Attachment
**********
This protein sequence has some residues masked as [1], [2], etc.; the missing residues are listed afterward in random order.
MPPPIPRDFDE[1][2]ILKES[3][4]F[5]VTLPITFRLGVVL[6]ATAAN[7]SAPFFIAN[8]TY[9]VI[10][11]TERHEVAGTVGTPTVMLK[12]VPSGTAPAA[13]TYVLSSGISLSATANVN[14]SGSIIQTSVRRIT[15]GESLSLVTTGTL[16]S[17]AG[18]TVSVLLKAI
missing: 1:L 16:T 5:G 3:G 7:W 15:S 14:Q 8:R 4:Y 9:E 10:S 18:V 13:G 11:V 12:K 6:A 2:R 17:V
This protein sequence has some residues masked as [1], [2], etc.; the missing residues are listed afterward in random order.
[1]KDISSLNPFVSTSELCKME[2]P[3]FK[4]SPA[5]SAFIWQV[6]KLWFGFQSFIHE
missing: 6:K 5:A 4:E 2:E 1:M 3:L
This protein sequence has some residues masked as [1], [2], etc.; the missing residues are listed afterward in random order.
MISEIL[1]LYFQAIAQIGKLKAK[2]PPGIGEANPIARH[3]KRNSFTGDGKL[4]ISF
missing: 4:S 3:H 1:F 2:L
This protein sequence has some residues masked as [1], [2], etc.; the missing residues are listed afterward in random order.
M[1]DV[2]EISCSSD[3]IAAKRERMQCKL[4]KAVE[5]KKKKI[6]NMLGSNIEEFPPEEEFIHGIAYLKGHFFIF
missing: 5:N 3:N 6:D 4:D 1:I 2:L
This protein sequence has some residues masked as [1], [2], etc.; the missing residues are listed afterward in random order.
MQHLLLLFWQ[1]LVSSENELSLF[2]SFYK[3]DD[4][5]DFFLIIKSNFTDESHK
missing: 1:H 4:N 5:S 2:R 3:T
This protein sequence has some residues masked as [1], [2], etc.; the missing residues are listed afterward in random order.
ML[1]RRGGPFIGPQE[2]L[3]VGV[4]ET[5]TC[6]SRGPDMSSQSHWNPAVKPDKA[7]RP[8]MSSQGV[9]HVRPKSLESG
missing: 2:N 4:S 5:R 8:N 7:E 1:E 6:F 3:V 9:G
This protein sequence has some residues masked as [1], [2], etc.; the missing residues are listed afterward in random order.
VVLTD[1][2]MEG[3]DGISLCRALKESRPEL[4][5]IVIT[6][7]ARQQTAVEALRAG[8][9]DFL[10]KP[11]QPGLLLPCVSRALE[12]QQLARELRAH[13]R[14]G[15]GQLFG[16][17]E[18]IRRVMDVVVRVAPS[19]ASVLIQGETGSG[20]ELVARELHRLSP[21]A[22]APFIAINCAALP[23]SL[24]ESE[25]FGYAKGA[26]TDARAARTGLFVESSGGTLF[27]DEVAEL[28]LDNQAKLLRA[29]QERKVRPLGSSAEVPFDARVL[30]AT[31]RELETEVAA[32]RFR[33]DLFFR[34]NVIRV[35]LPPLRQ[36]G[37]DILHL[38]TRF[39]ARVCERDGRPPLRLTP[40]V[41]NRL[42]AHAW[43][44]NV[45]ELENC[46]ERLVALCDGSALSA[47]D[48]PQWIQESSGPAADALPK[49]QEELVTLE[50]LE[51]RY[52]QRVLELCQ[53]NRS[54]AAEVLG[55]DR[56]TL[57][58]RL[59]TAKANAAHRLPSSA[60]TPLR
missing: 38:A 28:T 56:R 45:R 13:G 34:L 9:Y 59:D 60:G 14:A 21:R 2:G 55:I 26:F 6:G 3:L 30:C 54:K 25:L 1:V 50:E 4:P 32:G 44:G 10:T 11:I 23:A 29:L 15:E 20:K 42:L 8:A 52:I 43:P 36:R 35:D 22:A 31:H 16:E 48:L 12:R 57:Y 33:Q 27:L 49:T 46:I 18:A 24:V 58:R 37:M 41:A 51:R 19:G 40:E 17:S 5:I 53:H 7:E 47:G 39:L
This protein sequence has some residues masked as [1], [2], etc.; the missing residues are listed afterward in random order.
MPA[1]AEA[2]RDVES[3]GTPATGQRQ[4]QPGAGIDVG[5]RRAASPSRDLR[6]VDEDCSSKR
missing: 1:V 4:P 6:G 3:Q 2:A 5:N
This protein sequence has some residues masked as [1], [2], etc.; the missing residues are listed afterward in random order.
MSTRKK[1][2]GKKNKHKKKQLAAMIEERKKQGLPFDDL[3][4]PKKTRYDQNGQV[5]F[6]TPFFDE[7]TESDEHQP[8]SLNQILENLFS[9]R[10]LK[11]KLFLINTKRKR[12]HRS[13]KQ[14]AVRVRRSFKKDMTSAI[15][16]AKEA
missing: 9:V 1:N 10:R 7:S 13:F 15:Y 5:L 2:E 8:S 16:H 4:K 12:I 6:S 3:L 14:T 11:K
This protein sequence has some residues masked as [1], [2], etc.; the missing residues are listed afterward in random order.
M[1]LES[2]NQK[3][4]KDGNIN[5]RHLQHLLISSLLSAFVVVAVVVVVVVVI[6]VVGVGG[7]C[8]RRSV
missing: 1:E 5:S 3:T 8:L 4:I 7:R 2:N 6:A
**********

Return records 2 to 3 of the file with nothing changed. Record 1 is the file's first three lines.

This protein sequence has some residues masked as [1], [2], etc.; the missing residues are listed afterward in random order.
[1]KDISSLNPFVSTSELCKME[2]P[3]FK[4]SPA[5]SAFIWQV[6]KLWFGFQSFIHE
missing: 6:K 5:A 4:E 2:E 1:M 3:L
This protein sequence has some residues masked as [1], [2], etc.; the missing residues are listed afterward in random order.
MISEIL[1]LYFQAIAQIGKLKAK[2]PPGIGEANPIARH[3]KRNSFTGDGKL[4]ISF
missing: 4:S 3:H 1:F 2:L